Spanish fans danced the night away in a joyous fiesta after their first ever World Cup triumph on Sunday, as silence fell across the Netherlands as the country again tasted the bitterness of defeat.
A thunderous roar erupted from a sea of the people dressed in red and gold in Madrid as Spain -- perennial World Cup underachievers -- lifted the trophy after a nailbiting 1-0 extra-time win in South Africa.
But in Amsterdam, where nearly 200,000 football fans dressed in orange had gathered to watch the match on big TV screens, there was a deadly hush as the final whistle blew.
"We are very proud and very happy, I thought it would go to penalties, Iniesta saved us," said Raul, 18, a Spanish supporter in Madrid. "We deserved it after winning the European championship in 2008."
The deafening sounds of cheering, klaxons, firecrackers and cars horns rang out as Spain won the trophy in their first appearance in the final thanks to a late goal from Andres Iniesta.
With temperatures hitting 37 C (99 F), more than 150,000 supporters watched the match on massive screens in a giant "fan park" in a one-kilometre (half-mile) stretch of Madrid's main thoroughfare.
At the final whistle, the crowd chanted "Spanish, Spanish, We are Spanish" and "Viva Espana", at the start of a fiesta that was set to last throughout the night.
Said Adolfo, 25, "It's an extraordinary feeling, of happiness and nerves."
Others crammed into bars or stayed home for the match, which left the country paralysed Sunday evening. Many were wrapped in the Spanish flag, wore the red team shirts or red wigs, or had their faces painted red and gold.
One young woman was disguised as an octopus, in tribute to Paul, the now famous clairvoyant cephalopod in Germany who predicted Spain's victory.
More than 2,000 police officers were on duty in the capital in case of incidents, along with medical teams.
Even in Catalonia, a region with its own distinct culture and language and which has traditionally been disdainful of the Spanish national team, there was excitement as around 75,000 people watched the game in Barcelona.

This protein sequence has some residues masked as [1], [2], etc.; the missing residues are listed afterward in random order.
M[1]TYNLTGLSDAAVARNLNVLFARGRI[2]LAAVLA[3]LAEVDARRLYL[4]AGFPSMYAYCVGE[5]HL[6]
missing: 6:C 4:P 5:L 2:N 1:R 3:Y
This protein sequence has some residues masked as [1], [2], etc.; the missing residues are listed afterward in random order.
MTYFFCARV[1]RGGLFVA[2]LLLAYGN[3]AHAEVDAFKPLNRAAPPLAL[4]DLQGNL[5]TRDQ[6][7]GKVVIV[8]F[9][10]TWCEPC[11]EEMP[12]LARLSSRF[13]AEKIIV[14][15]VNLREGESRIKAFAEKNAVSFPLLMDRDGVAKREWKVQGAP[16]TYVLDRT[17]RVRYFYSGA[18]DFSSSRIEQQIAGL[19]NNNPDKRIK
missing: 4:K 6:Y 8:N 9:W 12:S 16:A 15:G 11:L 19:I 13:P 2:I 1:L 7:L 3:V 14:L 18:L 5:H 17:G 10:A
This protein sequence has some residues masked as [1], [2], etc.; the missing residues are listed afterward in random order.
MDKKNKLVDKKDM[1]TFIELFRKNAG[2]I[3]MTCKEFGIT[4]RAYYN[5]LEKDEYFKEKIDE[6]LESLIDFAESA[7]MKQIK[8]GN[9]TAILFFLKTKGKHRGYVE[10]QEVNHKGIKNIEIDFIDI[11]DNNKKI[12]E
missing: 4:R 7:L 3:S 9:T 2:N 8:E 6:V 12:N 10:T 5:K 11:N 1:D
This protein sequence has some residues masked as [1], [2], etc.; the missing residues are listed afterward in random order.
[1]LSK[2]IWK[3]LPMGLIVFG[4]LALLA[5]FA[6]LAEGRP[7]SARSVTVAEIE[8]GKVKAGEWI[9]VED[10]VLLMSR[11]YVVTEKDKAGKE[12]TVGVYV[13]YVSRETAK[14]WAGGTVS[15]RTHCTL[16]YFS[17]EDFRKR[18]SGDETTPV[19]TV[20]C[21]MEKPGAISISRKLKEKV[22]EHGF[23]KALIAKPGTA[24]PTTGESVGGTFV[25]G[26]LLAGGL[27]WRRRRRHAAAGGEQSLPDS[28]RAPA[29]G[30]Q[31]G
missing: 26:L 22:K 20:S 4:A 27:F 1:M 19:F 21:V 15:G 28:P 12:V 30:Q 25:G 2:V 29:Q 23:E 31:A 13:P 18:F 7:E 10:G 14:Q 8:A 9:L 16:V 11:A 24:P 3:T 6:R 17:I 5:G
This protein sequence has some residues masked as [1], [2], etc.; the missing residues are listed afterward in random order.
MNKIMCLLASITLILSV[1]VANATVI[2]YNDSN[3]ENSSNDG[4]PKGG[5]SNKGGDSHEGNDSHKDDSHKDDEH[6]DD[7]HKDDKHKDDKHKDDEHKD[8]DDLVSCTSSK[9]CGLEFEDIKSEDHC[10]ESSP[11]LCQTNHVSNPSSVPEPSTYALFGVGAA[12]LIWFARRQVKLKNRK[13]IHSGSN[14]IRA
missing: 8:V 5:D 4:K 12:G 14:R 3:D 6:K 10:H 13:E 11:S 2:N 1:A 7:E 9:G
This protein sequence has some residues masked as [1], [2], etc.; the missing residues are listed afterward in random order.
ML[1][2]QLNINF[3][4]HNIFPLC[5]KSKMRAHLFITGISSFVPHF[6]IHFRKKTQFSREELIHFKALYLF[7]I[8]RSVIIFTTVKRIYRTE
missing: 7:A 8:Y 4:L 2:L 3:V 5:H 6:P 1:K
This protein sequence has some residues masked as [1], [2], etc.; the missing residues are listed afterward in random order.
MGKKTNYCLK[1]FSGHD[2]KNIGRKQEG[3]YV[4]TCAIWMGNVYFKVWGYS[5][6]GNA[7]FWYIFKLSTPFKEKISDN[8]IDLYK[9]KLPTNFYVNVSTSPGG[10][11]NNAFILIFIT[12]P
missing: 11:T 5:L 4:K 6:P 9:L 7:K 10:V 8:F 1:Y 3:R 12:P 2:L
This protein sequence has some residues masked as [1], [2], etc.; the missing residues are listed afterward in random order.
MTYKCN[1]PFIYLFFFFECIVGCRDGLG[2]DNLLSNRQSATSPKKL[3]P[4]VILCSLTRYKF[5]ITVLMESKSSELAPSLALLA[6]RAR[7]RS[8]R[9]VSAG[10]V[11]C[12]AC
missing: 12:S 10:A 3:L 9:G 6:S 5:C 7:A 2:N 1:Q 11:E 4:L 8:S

The crowd erupted with joy and waved Spanish flags, with many in tears at the historic victory. The scene was very different in the Netherlands.
As the final whistle blew, some of the estimated 180,000 supporters gathered in Amsterdam's Museumplein square rested their heads in their hands as the earlier festive atmosphere turned sombre and a cacophony of vuvuzelas suddenly died down.
Some cried, others sank down to the ground; many started leaving the square in grim silence.
The normally tranquil Museumplein was earlier transformed into a sea of orange with people in T-shirts, wigs, hats, flags and banners in the colour of the national team, nicknamed the Oranje Elftal (Orange Eleven).
Some had painted their faces, others wore lion suits or tails after the national symbol. There were orange rabbit's ears, orange clogs, orange hair, inflatable orange crowns and orange viking helmets.
Amsterdam officials had earlier urged people to stop coming to the Dutch capital as the city centre and Museumplein, with a maximum capacity of 100,000 visitors, filled up three hours before the match even started.